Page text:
Heroic struggle and resistance: Anti-fascist spirit in Banat 1941–1945

National liberation struggle, organized resistance and courage: A look at the anti-fascist movement in Banat during the Second World War. An investigation of the geographical, political and social conditions that shaped the struggle against the Nazi occupation, with an emphasis on the role of partisan units, local cooperation and the challenges of the lack of war materials. A depiction of the heroism and sacrifices of young fighters in the fight for freedom and justice.

Žarko Zrenjanin

Žarko Zrenjanin (1902–1942)

Žarko Zrenjanin, known as Uča, was one of the prominent participants in the People's Liberation Struggle (NOB) in Banat, serving as the secretary of the Provincial Committee of the Communist Party of Yugoslavia (KPJ) for Vojvodina. He was an organizer of uprisings and a coordinator of partisan resistance. He was born on September 11, 1902, in Izbište near Vršac, into a peasant family.

He completed his high school education in Szeged, Bela Crkva, and Pančevo, and then graduated from the teacher's college in Sombor in 1923, where he became acquainted with leftist ideas. He joined the KPJ in 1927, having already faced issues with the authorities since 1926. He returned to Izbište, where he worked on educating the people and establishing reading rooms and libraries.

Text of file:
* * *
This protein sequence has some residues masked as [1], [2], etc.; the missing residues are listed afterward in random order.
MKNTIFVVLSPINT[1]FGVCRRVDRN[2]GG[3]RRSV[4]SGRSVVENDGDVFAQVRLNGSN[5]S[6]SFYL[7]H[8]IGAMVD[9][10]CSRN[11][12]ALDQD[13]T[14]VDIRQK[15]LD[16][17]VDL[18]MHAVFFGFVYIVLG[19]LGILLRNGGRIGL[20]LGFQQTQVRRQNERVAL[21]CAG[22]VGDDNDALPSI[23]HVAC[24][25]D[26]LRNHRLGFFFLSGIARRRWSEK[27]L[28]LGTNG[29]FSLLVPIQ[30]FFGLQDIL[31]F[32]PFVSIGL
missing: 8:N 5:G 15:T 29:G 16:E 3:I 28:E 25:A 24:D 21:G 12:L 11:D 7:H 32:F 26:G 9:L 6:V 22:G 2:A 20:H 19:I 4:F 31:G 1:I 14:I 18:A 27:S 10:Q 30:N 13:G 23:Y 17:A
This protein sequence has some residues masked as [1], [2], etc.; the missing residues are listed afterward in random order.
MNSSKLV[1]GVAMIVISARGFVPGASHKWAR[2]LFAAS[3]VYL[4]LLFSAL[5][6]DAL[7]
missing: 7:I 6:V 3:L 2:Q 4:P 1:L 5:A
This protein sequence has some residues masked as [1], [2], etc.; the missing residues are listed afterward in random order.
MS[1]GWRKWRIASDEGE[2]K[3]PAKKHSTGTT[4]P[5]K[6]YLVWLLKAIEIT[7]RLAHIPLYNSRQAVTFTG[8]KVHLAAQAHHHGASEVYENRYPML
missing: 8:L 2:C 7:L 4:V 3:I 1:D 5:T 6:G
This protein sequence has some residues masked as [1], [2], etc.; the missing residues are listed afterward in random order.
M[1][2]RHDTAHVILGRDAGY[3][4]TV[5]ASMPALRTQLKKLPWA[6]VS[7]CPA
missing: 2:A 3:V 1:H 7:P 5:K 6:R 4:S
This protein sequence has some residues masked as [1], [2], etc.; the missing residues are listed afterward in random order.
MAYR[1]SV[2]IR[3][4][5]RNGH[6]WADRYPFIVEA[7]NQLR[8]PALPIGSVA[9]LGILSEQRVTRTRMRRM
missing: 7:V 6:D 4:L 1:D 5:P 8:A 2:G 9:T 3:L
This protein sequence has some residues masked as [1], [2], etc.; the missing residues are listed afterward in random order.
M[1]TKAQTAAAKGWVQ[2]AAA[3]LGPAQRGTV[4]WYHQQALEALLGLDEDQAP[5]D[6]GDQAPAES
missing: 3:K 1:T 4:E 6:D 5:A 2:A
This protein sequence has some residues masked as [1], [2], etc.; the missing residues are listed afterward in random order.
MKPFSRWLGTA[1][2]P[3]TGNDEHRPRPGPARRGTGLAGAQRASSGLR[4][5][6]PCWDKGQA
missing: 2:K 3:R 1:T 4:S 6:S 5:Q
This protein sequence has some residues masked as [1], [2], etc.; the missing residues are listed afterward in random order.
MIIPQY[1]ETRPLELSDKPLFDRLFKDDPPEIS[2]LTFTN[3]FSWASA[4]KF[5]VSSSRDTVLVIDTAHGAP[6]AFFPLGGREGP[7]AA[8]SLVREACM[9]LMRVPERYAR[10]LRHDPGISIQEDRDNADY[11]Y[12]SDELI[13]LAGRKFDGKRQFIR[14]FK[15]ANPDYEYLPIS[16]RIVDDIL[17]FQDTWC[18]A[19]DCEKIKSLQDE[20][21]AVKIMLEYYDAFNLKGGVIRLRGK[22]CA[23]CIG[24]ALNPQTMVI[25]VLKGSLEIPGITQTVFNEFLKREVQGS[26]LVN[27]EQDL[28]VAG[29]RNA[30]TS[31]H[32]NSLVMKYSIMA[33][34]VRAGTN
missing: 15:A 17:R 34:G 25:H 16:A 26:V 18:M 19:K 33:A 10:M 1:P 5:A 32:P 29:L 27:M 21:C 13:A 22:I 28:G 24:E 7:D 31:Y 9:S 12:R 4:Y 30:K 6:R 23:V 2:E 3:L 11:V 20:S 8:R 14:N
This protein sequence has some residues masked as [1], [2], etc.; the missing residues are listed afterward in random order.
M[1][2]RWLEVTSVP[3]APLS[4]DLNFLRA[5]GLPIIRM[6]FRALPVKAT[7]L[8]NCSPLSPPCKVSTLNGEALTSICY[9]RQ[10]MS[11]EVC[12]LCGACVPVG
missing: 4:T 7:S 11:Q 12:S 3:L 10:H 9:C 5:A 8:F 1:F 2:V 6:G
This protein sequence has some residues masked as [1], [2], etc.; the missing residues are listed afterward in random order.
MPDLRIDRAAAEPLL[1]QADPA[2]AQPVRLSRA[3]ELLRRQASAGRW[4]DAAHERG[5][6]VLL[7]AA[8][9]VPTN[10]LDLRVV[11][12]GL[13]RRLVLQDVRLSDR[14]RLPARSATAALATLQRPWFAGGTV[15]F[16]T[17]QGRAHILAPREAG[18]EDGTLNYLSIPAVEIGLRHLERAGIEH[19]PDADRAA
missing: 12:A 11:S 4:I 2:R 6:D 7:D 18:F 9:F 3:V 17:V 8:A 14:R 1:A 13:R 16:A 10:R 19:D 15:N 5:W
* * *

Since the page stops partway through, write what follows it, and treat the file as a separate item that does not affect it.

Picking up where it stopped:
He became the secretary of the District Committee in 1932. He organized a small printing press in his house and distributed materials throughout Banat, for which he was sentenced to three years in prison the following year. He served his sentence in Sremska Mitrovica and Lepoglava. There, he came into contact with many prominent communists, which strengthened his convictions. Between 1936 and 1941, he was arrested five more times, tortured, and persecuted, but he never gave up his political work.

Together with his comrades, he initiated and organized the uprising in 1941. After severe setbacks suffered by the partisan movement, he reorganized and consolidated units and party structures. Due to his significant contributions and importance to the movement, Tito attempted to secure his arrival in the free territory in western Bosnia and his presence at the first session of the Anti-Fascist Council of National Liberation of Yugoslavia (AVNOJ) in Bihać. Zrenjanin fell into enemy hands during preparations for this journey. The occupiers often referred to him as the "Red General" because of his importance and made considerable efforts to eliminate him, knowing that his liquidation would greatly weaken the People's Liberation Movement in Banat. The enemy learned about his hiding place in the village of Pavliš near Vršac through informants. Zrenjanin died in battle on November 4, 1942, along with his comrade-in-arms Strahinja Stefanović. He was proclaimed a national hero on December 5, 1944, and the city of Petrovgrad was renamed Zrenjanin in his honor by a decision made on October 2, 1946. Streets named after Žarko Zrenjanin can be found in over 60 locations in Serbia and Vojvodina.

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